Choosing the right industrial dust collector is an important long-term decision. Not only do dust collectors clear the air, but they also improve employee efficiency, increase employee retention, help ensure a safe working environment and reduce equipment maintenance costs. This means that keeping your facility clean can be good for your bottom line.
Dust collector price is often top of mind when selecting a dust collector, but there is so much more to the selection process.
In this blog, we’ll discuss the factors you should consider when it comes time to buy an industrial dust collector in order to select a system that works effectively to clear the air.
What Is Your Application?
To determine the best industrial dust collector, the application is the most important thing to consider. The application that dust is being collected off of helps to determine what type of dust collection system is needed. Certain applications require a baghouse dust collector, whereas other applications require a cartridge dust collector.
Cartridge dust collectors are typically very good for fine dust and lighter loading applications such as welding, plasma, laser and other fume or smoke applications. Cartridge collectors operate efficiently down to .3 microns. Pharmaceutical dust would be an example of an application where a cartridge collector would be suitable because of the tiny size of the microns being collected.
Baghouses are the most effective when the particulate is larger and the loading is extreme. Baghouse efficiencies are closer to 5 microns. Baghouse fabric bags have a longer service life cycle than cartridge filters and can handle a more demanding application with a heavier dust such as wood and grain dust.
Typically, a woodworking application would require a baghouse dust collector because larger dust particles are produced, and baghouses perform more efficiently than cartridge collectors for larger particles. Compared to a welding application with smoke and fume, a cartridge dust collector is a better option as the particulate being collected is smaller.
Types of Dust
There are many types of dust, but the properties of the dust need to be considered. Moisture level, texture and size of the dust will directly factor into what type of industrial dust collector can collect the dust from the application most effectively.
Fine, powdery and dry dust is typically best collected using a cartridge-type dust collector. The cartridge-style filter can easily capture this type of dust on the pleats. Because it is fine and dry, the pulse clean system can efficiently clean the filters, helping the dust collector to run efficiently.
Baghouse dust collectors are often used on sticky and oily dust types. These dust types are better collected on the long tubular shape type of filters that are in baghouses rather than the canister type filter in a cartridge dust collector.
The Size of the Dust Collector
Before you buy an industrial dust collector, you have to know what size of dust collector you need. The first thing to help determine this is if you are going to use ambient type dust collection or source capture dust collection. Ambient collection is when you’re cleaning the general shop air, whereas source capture is when you’re picking up the particulate at the point of pollution.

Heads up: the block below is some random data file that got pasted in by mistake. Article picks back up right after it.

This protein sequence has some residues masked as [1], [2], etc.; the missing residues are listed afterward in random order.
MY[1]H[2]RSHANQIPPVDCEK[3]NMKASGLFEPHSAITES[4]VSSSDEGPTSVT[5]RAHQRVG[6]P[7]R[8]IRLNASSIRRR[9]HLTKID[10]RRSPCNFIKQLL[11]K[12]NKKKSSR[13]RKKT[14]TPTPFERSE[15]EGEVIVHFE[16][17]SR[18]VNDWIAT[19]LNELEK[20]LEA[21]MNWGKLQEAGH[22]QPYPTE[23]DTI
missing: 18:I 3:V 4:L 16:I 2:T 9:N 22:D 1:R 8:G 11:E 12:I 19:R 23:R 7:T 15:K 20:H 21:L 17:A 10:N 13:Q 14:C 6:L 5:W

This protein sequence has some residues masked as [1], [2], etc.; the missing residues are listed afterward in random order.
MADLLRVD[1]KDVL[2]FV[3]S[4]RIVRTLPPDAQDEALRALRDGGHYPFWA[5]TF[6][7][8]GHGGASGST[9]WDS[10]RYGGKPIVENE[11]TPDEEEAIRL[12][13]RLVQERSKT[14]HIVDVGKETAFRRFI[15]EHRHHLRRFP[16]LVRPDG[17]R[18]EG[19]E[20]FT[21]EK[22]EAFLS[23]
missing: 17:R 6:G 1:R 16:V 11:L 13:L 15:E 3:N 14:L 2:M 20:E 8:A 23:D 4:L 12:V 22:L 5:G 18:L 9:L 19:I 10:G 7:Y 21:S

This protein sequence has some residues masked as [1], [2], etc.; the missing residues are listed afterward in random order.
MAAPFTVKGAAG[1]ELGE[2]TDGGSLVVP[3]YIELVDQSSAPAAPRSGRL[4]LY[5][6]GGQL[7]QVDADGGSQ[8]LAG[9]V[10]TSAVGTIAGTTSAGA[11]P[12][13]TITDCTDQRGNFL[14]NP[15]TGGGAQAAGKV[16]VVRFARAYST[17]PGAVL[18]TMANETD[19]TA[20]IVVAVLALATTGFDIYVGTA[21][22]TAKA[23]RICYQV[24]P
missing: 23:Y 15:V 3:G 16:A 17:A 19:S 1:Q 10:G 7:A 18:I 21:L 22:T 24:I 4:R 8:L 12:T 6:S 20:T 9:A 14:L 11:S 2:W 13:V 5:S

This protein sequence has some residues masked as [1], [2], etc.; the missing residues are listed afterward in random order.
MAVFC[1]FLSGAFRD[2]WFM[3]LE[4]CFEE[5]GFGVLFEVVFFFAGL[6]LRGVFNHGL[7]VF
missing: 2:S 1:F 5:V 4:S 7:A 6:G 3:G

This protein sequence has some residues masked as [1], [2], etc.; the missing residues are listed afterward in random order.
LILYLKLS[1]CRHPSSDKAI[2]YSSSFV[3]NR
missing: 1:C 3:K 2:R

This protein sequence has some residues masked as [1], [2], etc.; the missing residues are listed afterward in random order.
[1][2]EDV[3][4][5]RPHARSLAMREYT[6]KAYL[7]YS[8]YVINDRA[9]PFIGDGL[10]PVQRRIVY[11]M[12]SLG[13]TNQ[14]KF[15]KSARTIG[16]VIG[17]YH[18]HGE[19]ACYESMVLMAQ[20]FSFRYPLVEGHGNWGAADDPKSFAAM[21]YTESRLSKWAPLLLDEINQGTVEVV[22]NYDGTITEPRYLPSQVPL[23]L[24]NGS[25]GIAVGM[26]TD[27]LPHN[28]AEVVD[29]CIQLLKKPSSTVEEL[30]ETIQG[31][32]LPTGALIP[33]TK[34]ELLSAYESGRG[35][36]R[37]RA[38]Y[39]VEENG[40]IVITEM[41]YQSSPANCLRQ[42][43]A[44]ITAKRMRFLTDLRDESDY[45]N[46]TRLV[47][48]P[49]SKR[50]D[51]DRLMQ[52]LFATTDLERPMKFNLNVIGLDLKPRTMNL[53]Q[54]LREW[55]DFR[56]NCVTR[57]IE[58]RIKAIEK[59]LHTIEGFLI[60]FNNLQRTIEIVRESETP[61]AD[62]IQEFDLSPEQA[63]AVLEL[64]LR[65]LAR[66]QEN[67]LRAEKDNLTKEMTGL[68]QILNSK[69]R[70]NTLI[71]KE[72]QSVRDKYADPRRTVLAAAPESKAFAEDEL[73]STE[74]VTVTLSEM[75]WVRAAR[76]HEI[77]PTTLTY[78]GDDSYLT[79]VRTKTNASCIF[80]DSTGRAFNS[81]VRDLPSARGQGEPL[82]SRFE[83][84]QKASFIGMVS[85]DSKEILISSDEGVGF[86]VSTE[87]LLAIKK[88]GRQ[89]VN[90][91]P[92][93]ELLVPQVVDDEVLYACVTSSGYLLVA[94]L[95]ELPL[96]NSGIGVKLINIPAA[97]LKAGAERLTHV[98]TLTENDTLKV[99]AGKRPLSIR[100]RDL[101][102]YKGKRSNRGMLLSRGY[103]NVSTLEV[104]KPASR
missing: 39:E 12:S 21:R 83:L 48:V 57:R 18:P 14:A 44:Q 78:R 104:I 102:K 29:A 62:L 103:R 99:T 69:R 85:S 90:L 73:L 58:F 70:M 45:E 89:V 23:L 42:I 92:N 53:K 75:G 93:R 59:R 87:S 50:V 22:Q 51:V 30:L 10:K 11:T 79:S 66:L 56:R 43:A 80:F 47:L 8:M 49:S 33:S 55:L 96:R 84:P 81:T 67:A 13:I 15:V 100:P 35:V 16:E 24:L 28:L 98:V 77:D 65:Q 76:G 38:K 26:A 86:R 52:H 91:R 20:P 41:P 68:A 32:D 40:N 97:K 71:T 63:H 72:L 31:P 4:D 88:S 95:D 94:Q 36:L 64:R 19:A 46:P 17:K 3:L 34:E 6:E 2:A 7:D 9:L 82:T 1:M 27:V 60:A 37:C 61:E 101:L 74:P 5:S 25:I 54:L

What Is the Rate Dust Is Being Produced?
To have a properly sized dust collector, there are a few factors to study that help allude to the rate at which dust is being produced within a given area. The cubic feet of space that dust is being collected from directly affects the size of the industrial dust collector needed. It’s also important to consider the number of machines that are producing the dust and if those machines are being run on multiple shifts.
Location of the Dust Collector
Where is your industrial dust collector going to be? Determining where to put the dust collector is based on numerous considerations such as foundation type, height restrictions and floor space. Certain requirements that have to be met when placing a dust collector.
Indoors or Outdoors
Dust collection systems can be placed indoors or outdoors. Putting the dust collector indoors can be ruled out quickly if there is not enough space or if there’s going to be employees near the system where the noise level will be too high. Installing a dust collector outdoors may not be an option if the building is leased and the landlord does not want penetrations in the building for ducting. The climate also directly affects whether a dust collector can be placed outdoors. This is a case-by-case scenario as all circumstances have to be considered.
Before you buy an industrial dust collector, be sure to consider what it will take to install the system. It is of utmost importance to ensure that there is the correct power to the system at the right voltage. Most dust collection systems come with a pulse clean system that requires clean, dry compressed air, which is a requirement for installation.
The ductwork design and layout should be planned and budgeted for before selecting a dust collection system. It can affect numerous features that you choose when selecting the dust collector.
A.C.T. Dust Collectors offers solutions for all dust collection needs, and our expert-level team will walk you through purchasing an industrial dust collector for your specific application. Contact us today or watch the webinar below to learn more.